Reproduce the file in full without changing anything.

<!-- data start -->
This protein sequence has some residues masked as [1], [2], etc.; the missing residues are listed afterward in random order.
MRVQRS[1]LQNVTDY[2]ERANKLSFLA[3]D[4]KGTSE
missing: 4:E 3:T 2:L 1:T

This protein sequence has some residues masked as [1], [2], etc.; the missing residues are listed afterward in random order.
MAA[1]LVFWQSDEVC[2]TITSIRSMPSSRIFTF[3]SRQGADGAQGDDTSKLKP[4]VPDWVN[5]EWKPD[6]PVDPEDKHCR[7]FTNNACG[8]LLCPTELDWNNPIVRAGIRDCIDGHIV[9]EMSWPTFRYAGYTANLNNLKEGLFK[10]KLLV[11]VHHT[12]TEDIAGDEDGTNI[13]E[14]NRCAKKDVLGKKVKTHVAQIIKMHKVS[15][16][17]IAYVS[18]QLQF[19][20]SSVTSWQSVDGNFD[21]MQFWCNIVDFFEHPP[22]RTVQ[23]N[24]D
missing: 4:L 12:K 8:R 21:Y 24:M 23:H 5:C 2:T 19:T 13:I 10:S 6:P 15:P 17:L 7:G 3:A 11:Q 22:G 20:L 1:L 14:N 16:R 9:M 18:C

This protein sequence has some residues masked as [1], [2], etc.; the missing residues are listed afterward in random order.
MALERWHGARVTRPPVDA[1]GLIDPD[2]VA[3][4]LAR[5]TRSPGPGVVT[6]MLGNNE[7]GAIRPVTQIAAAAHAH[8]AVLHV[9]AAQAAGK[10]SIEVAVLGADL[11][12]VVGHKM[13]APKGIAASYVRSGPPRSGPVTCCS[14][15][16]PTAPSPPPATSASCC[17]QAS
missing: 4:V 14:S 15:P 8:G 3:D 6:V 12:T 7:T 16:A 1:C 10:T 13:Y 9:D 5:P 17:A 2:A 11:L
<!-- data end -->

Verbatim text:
This protein sequence has some residues masked as [1], [2], etc.; the missing residues are listed afterward in random order.
MRVQRS[1]LQNVTDY[2]ERANKLSFLA[3]D[4]KGTSE
missing: 4:E 3:T 2:L 1:T

This protein sequence has some residues masked as [1], [2], etc.; the missing residues are listed afterward in random order.
MAA[1]LVFWQSDEVC[2]TITSIRSMPSSRIFTF[3]SRQGADGAQGDDTSKLKP[4]VPDWVN[5]EWKPD[6]PVDPEDKHCR[7]FTNNACG[8]LLCPTELDWNNPIVRAGIRDCIDGHIV[9]EMSWPTFRYAGYTANLNNLKEGLFK[10]KLLV[11]VHHT[12]TEDIAGDEDGTNI[13]E[14]NRCAKKDVLGKKVKTHVAQIIKMHKVS[15][16][17]IAYVS[18]QLQF[19][20]SSVTSWQSVDGNFD[21]MQFWCNIVDFFEHPP[22]RTVQ[23]N[24]D
missing: 4:L 12:K 8:R 21:Y 24:M 23:H 5:C 2:T 19:T 13:I 10:S 6:P 15:P 17:L 7:G 3:A 11:Q 22:G 20:L 1:L 14:N 16:R 9:M 18:C

This protein sequence has some residues masked as [1], [2], etc.; the missing residues are listed afterward in random order.
MALERWHGARVTRPPVDA[1]GLIDPD[2]VA[3][4]LAR[5]TRSPGPGVVT[6]MLGNNE[7]GAIRPVTQIAAAAHAH[8]AVLHV[9]AAQAAGK[10]SIEVAVLGADL[11][12]VVGHKM[13]APKGIAASYVRSGPPRSGPVTCCS[14][15][16]PTAPSPPPATSASCC[17]QAS
missing: 4:V 14:S 15:P 8:G 3:D 6:V 12:T 7:T 16:A 1:C 10:T 13:Y 9:D 5:P 17:A 2:A 11:L